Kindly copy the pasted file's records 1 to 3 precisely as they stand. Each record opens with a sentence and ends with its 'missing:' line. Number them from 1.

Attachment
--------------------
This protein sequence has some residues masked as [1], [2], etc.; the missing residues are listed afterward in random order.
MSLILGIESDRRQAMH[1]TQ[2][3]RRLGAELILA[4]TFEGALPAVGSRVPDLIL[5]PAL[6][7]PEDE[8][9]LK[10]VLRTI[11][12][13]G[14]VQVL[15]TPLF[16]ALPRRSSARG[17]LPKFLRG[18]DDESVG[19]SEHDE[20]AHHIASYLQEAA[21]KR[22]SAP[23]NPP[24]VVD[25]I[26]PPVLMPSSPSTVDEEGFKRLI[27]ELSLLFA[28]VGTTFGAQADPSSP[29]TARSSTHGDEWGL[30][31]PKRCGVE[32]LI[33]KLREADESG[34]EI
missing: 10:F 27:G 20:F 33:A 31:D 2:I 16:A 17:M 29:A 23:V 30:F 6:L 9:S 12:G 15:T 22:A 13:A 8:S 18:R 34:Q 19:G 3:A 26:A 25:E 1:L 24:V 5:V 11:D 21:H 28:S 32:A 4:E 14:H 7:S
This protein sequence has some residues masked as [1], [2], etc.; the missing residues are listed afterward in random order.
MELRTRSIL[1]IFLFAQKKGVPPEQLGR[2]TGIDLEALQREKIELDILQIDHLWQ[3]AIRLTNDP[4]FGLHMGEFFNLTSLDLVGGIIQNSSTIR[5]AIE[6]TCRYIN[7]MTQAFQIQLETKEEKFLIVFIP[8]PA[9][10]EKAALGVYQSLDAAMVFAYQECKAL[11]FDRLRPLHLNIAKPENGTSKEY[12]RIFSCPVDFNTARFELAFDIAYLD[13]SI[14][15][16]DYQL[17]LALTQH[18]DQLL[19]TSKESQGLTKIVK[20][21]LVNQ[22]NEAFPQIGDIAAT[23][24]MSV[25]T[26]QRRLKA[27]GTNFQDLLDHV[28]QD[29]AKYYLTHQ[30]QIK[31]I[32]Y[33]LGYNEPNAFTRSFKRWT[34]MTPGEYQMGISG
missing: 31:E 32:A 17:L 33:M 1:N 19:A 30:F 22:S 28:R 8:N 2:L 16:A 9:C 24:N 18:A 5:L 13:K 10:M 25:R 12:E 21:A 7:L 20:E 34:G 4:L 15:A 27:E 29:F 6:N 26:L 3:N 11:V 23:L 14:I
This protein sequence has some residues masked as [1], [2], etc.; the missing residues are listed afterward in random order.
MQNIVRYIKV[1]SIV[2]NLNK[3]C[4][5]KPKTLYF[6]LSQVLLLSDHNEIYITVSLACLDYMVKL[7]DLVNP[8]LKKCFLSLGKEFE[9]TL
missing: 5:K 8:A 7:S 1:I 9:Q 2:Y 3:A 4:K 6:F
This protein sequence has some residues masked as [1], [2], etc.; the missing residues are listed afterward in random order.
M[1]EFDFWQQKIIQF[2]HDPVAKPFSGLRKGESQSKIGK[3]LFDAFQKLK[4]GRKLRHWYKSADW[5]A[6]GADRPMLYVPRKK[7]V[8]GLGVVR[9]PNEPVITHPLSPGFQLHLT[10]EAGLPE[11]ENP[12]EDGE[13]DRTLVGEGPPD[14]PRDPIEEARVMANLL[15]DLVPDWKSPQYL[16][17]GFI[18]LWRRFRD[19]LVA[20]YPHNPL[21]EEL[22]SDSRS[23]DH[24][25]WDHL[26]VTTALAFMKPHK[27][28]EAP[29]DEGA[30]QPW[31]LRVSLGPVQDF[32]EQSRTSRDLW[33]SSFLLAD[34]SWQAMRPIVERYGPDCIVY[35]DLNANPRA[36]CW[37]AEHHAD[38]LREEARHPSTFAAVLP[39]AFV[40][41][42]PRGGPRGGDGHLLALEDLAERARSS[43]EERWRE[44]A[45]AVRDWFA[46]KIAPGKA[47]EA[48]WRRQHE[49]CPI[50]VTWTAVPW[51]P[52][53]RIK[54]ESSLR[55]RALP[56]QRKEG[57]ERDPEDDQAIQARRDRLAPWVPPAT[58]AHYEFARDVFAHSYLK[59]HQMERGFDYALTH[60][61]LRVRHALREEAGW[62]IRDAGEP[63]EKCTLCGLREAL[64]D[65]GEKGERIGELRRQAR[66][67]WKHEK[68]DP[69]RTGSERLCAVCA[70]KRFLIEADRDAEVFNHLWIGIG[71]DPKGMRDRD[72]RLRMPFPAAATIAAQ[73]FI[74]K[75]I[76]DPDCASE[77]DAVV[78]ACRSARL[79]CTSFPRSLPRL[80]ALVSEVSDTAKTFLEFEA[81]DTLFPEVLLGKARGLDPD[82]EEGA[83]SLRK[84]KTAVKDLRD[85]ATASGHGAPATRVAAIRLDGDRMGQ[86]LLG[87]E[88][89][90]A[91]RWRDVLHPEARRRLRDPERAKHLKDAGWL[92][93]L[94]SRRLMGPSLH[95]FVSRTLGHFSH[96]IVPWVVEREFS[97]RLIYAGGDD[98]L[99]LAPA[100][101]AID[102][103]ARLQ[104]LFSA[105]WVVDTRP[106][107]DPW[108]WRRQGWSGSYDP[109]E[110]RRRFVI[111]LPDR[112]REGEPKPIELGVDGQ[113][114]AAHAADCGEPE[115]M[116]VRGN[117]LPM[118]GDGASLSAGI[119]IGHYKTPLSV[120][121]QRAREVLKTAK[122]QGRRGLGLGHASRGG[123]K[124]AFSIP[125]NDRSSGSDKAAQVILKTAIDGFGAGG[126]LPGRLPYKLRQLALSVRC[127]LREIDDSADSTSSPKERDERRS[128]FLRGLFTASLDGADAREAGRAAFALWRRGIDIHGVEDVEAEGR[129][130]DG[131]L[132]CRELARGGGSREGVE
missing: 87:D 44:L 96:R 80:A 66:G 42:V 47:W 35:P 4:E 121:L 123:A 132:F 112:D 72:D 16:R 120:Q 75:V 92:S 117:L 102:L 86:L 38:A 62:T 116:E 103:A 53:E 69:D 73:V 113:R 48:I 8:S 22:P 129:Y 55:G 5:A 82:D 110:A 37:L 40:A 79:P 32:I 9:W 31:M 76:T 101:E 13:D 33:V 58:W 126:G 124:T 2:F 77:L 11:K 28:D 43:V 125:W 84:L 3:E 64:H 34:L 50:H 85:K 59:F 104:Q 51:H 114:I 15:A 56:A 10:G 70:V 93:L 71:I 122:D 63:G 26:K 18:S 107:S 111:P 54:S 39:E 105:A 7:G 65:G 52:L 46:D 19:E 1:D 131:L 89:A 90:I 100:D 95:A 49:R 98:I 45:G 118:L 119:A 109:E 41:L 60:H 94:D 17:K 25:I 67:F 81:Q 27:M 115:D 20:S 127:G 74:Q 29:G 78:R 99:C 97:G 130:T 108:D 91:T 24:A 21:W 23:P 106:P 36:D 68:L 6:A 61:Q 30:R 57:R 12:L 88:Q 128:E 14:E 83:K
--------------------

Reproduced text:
This protein sequence has some residues masked as [1], [2], etc.; the missing residues are listed afterward in random order.
MSLILGIESDRRQAMH[1]TQ[2][3]RRLGAELILA[4]TFEGALPAVGSRVPDLIL[5]PAL[6][7]PEDE[8][9]LK[10]VLRTI[11][12][13]G[14]VQVL[15]TPLF[16]ALPRRSSARG[17]LPKFLRG[18]DDESVG[19]SEHDE[20]AHHIASYLQEAA[21]KR[22]SAP[23]NPP[24]VVD[25]I[26]PPVLMPSSPSTVDEEGFKRLI[27]ELSLLFA[28]VGTTFGAQADPSSP[29]TARSSTHGDEWGL[30][31]PKRCGVE[32]LI[33]KLREADESG[34]EI
missing: 10:F 27:G 20:F 33:A 31:D 2:I 16:A 17:M 29:A 23:V 30:F 6:L 9:S 12:G 15:T 22:A 13:A 8:S 18:R 34:Q 19:G 3:A 26:A 25:E 1:L 24:V 5:V 11:D 21:H 28:S 32:A 4:E 14:H 7:S
This protein sequence has some residues masked as [1], [2], etc.; the missing residues are listed afterward in random order.
MELRTRSIL[1]IFLFAQKKGVPPEQLGR[2]TGIDLEALQREKIELDILQIDHLWQ[3]AIRLTNDP[4]FGLHMGEFFNLTSLDLVGGIIQNSSTIR[5]AIE[6]TCRYIN[7]MTQAFQIQLETKEEKFLIVFIP[8]PA[9][10]EKAALGVYQSLDAAMVFAYQECKAL[11]FDRLRPLHLNIAKPENGTSKEY[12]RIFSCPVDFNTARFELAFDIAYLD[13]SI[14][15][16]DYQL[17]LALTQH[18]DQLL[19]TSKESQGLTKIVK[20][21]LVNQ[22]NEAFPQIGDIAAT[23][24]MSV[25]T[26]QRRLKA[27]GTNFQDLLDHV[28]QD[29]AKYYLTHQ[30]QIK[31]I[32]Y[33]LGYNEPNAFTRSFKRWT[34]MTPGEYQMGISG
missing: 31:E 32:A 17:L 33:M 1:N 19:A 30:F 22:S 28:R 8:N 2:L 16:A 9:C 24:N 18:A 5:L 13:K 10:M 25:R 12:E 21:A 7:L 20:E 34:G 4:L 15:A 27:E 29:F 6:N 26:L 3:N 11:V 23:L 14:I
This protein sequence has some residues masked as [1], [2], etc.; the missing residues are listed afterward in random order.
MQNIVRYIKV[1]SIV[2]NLNK[3]C[4][5]KPKTLYF[6]LSQVLLLSDHNEIYITVSLACLDYMVKL[7]DLVNP[8]LKKCFLSLGKEFE[9]TL
missing: 5:K 8:A 7:S 1:I 9:Q 2:Y 3:A 4:K 6:F